From the history to the scientific mystery – Meet the axolotl

Another proof that Mother Nature lets her creativity run wild is the cute looking creature called Axolotl. At a first glance this creature looks like the carnal child’s drawing trying to illustrate the little monster it dreamed of last night, but this is indeed a living animal. The axolotl has attracted more and more attention in recent years because of some of its unique characteristics and abillities. But what is so special about it? Read more to find out!

 

About regrowing limbs and eternal youth

We should first acquire some background information about the animal. The Axolotl is a water animal also known as a “walking fish”.  Interestingly, it is not a fish. The Axolotl belongs to Amphibia and is a salamander. It is true, however, that it moves by walking on the ground. But where does the name axolotl come from? That’s actually a pretty funny story.  It comes from Aztec and means “water monster”. This goes back to the Aztec god Xolotl, who took the form of a dog. According to tradition, Xolotl then turned into an axolotl to escape banishment. But enough history. The really interesting thing about the axolotl is its wound healing. But not, as you assume now, through normal tissue repair.  No. The axolotl has the ability to completely regrow limbs and organs! Parts of the brain and heart can also be reformed after damage.

But this is not the only ability worth mentioning. Axolotl show neoteny. This means that they never really grow up. Instead, they spend their entire life in the grill-breathing larvae stage because they never undergo metamorphosis. This is a process in which changes in the animal’s body structure occur through cell growth and differentiation.

So endless ability to regrow body parts and eternal youth? Well, if that doesn’t sound like a real party animal, I don’t know what is!

Picture by Artem Lysenko fromPexels

 

Axolotl in cancer research

Because of these fascinating facts, it was only a matter of time before scientists used this animal as a model organism for various types of research. For example, the axolotl is used in cancer research because of its ability to regenerate tissue and resist cancer.

A study showed that axolotl oocytes could be used to treat cancer. As a defense mechanism against cancer, we have tumor suppressor genes in our bodies that code for proteins that kill a cell with a mutation, for example. If these genes lose their function, cancer can form. In this study, they treated cancer cells with axolotl oocyte extract, which led to the reactivation of tumor suppressor genes and thus to the cessation of cancer growth. The identification of the oocyte protein responsible for this effect is therefore the next step in their research. Hence, we can look forward to further research results, which we owe to the axolotl.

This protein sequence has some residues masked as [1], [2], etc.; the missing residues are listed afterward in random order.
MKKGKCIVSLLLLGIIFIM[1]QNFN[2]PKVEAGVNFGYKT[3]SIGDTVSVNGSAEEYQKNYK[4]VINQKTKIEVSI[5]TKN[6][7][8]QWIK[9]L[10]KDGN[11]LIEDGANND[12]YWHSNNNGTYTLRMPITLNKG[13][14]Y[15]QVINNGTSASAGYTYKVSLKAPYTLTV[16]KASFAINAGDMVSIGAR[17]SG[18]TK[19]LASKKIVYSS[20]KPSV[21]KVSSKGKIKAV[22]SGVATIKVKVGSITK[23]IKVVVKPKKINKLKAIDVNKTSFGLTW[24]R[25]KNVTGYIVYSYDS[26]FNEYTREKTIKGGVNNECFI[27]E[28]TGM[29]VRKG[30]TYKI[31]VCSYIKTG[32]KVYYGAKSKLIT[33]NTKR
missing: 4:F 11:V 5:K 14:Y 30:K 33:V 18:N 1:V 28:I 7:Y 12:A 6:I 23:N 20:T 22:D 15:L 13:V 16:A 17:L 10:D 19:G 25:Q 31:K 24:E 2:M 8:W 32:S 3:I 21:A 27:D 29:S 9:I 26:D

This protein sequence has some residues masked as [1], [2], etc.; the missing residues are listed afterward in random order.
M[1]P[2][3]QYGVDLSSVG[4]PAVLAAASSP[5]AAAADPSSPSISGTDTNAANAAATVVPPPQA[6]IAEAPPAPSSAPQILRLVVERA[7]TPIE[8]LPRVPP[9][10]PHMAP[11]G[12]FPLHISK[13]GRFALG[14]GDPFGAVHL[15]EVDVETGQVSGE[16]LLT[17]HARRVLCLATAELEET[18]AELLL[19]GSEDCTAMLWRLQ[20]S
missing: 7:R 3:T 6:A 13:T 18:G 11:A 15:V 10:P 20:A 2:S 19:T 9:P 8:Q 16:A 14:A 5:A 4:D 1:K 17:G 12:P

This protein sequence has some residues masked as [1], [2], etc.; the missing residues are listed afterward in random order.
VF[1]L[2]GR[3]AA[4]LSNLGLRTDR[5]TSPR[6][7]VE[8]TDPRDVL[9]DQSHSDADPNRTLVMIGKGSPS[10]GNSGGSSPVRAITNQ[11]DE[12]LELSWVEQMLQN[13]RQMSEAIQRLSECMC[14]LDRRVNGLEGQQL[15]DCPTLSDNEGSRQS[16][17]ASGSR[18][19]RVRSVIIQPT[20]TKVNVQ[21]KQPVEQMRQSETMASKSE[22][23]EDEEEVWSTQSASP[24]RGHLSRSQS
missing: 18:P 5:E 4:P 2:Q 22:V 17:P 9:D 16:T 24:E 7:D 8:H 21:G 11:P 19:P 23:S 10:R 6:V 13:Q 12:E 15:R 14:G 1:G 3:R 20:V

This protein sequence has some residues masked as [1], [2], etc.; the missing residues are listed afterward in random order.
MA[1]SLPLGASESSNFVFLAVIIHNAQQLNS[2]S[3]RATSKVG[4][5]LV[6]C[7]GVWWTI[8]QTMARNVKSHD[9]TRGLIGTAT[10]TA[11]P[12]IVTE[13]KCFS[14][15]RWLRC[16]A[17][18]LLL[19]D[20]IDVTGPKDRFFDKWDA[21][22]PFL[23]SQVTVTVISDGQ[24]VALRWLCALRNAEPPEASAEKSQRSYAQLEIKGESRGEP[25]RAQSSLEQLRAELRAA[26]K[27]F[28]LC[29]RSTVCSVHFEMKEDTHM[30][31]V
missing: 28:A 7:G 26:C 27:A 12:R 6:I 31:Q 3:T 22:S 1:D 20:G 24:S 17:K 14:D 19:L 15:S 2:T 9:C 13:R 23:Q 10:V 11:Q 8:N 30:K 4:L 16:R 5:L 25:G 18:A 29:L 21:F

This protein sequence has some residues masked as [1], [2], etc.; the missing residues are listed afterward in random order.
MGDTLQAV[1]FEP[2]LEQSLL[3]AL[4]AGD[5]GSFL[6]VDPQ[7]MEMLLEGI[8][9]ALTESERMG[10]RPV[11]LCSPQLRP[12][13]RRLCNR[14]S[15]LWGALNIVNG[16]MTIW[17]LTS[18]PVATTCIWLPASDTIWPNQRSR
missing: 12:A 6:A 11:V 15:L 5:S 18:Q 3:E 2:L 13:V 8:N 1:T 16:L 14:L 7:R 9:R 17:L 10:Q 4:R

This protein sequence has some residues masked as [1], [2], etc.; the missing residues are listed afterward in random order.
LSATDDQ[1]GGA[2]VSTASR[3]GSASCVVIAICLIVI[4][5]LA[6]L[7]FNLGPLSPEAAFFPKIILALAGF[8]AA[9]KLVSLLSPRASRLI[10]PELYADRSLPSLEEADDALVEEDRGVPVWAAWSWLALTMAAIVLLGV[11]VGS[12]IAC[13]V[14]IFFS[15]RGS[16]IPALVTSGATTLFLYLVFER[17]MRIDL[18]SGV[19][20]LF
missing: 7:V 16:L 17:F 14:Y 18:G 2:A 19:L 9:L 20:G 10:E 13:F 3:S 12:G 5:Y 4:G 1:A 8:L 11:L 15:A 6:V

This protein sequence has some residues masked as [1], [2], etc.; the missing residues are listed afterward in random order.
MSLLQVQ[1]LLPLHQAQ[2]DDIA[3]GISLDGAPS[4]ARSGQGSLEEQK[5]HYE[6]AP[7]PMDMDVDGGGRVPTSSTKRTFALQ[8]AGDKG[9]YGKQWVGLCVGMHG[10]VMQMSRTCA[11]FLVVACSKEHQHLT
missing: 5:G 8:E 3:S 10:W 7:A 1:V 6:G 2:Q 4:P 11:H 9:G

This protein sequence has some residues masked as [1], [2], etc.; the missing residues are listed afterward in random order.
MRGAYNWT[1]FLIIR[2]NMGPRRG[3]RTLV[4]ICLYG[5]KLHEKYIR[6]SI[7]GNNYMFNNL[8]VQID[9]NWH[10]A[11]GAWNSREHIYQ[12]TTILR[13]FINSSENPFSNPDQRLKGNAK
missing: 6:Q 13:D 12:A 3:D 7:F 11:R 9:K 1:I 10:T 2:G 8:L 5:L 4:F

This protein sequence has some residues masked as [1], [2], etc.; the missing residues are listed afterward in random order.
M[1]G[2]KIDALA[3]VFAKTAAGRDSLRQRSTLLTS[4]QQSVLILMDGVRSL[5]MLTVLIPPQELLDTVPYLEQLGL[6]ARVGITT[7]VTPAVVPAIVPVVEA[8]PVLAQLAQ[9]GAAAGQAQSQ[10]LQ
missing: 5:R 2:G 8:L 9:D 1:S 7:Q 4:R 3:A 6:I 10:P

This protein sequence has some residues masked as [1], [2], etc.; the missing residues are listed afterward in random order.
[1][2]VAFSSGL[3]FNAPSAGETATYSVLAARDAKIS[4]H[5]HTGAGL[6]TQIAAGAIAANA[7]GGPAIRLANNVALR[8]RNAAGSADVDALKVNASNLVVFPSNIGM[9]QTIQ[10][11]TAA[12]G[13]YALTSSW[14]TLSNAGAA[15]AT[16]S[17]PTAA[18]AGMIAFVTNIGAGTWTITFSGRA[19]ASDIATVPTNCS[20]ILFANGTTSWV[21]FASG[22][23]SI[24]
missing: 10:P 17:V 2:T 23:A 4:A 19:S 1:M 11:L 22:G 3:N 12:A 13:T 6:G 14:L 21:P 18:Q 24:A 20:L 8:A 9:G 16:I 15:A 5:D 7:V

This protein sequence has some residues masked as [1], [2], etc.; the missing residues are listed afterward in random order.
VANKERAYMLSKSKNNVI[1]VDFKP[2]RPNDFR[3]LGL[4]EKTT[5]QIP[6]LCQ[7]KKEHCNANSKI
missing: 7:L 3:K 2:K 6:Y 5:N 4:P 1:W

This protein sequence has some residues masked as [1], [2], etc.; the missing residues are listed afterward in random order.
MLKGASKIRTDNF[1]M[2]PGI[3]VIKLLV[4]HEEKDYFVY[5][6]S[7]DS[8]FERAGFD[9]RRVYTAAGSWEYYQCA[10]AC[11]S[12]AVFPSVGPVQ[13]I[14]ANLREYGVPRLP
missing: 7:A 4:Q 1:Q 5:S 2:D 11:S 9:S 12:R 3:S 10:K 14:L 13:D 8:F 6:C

11 Responses to “From the history to the scientific mystery – Meet the axolotl”

  1. Gabriela Eder says:

    Thank you for your comment. In this article I only treated “Ambystoma mexicanum”.

  2. Gabriela Eder says:

    Thank you! Yes, it was considered for human research. More precisely they specialized in breast cancer and worked therefore with human mammary epithelial cells.

  3. Gabriela Eder says:

    Thanks for your comment, Katie! I’m also very excited about further findings in axolots research.

  4. Gabriela Eder says:

    By axolotl standards, they do grow up, that’s true. Only if one compares it with other animals that do undergo metamorphosis, one could say that Axolotl “will not grow up”.

  5. Gabriela Eder says:

    Yes, me too. They look really cute with their smiling faces. I think we can look forward to further research results.

  6. Natali says:

    This is to know distinct species and its extinction nowadays. We know thayt several decades ago these species could be alive.

  7. Natali says:

    This is to know distinct species and their extinctions nowadays Gabriela,.

  8. tinad says:

    I love how they are always smiling! With such amazing animals in our society, hopefully it helps researchers get one step closer to treating cancer.

  9. tharding1 says:

    How do you mean “they never really grow up”? If metamorphosis is not a stage of their life doesn’t that mean it’s not possible for them so they are fully grown without metamorphosis?

  10. loik says:

    Nice post, Gab! I agree that axolotls are really cute looking with cool abilities. But I never knew that they were used in cancer research, so that’s really interesting. I look forward to seeing what further results there will be in that field.

  11. John Tay says:

    Interesting post Gabriela, this creature sound amazing!

    Do you know if the cancer treatment tested on axolotls has been considered for human research?